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Emerging Technologies Have a Place in the Market, But Financial Inclusion in Africa Should Continue to Be Explored

Conventional wisdom holds that one must learn to walk before running.

So, when more than half of your population (57%, according to data from U.K.-based The Fintech Times) does not have a traditional bank account, ensuring everyone is financially included would translate to learning how to walk. Only then can you start “running” by dabbling in technologies such as cryptocurrencies and exchanges.

For Accion Venture Lab‘s (AVL) Ashley Lewis, as much as these emerging technologies are “incredibly exciting and have a place in the market,” financial inclusion should not be overlooked.

“I also think some of the foundational elements of inclusion, such as insurance, financial health, affordable lending and full-service platform offerings, should continue to be explored,” said Lewis, who is Africa director at AVL, a seed-stage impact investment initiative that is part of the U.S.-based global nonprofit, Accion.

In line with her organization’s mission of reducing financial inclusion worldwide, she added that making traditional products and services more available – consumers’ access to a bank account or small business credit access, for example – is key to ensuring that more people are not excluded from the financial fold.

The FinTech venture capital fund has been doing its part. When Lewis was brought on to lead its West Africa expansion in 2017, there were only a handful of portfolio companies. Today, AVL has invested in 11 companies across four different markets: Egypt, Nigeria, South Africa and Kenya, which together receive most of the capital flows coming into the region.

But the fund is not restricted to those countries, and has previously screened companies based in other countries like Ghana, Morocco and Tanzania. “We are definitely opportunistic and open to investing across the region,” remarked Lewis, adding that it’s important that ventures are reaching multiple African markets and making an impact beyond their borders.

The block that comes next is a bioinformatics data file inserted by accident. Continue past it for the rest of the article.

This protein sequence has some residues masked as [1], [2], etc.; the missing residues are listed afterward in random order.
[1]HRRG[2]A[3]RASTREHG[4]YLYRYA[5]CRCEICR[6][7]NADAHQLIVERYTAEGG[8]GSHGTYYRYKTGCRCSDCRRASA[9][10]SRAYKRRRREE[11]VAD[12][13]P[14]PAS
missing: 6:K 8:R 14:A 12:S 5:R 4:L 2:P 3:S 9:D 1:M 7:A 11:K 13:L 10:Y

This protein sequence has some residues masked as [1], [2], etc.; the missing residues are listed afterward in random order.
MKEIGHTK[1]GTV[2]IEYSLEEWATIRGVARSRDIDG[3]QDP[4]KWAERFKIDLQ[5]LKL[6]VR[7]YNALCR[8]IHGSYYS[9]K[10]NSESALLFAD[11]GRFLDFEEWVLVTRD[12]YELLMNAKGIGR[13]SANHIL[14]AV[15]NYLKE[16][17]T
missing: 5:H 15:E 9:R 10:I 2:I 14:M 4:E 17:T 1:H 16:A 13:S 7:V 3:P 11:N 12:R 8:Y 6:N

She used one of AVL’s portfolio companies, agricultural insurance startup Pula, as an example of a company that is based in Kenya, but serves smallholder farms in 13 different countries across the continent.

“They’ve found a way to not only expand throughout Africa, but are also exploring international expansion in Latin America and Asia,” said Lewis, who leads her team’s deal activity and portfolio management from her base in Lagos, Nigeria.

One market she singled out is Egypt, which she said is “very primed for growth” given the significant amount of domestic and international investment opportunity and interest. The North African country has a deep bench of technology talent, as well as a progressive regulator – “the Central Bank of Egypt is one of the regulators that I speak to the most in the region,” Lewis explained.

Moreover, the country has a promising consumer base – 100 million people, many of whom are connected digitally and are excited about adopting digital innovation – not to mention the “tremendous amount of work” it has done to support innovators in growing their businesses.

The Due Diligence Process

Lewis said that because of the organization’s financial inclusion mandate, the first thing they’ll observe is impact, to determine whether the product is reaching underserved consumers or small businesses.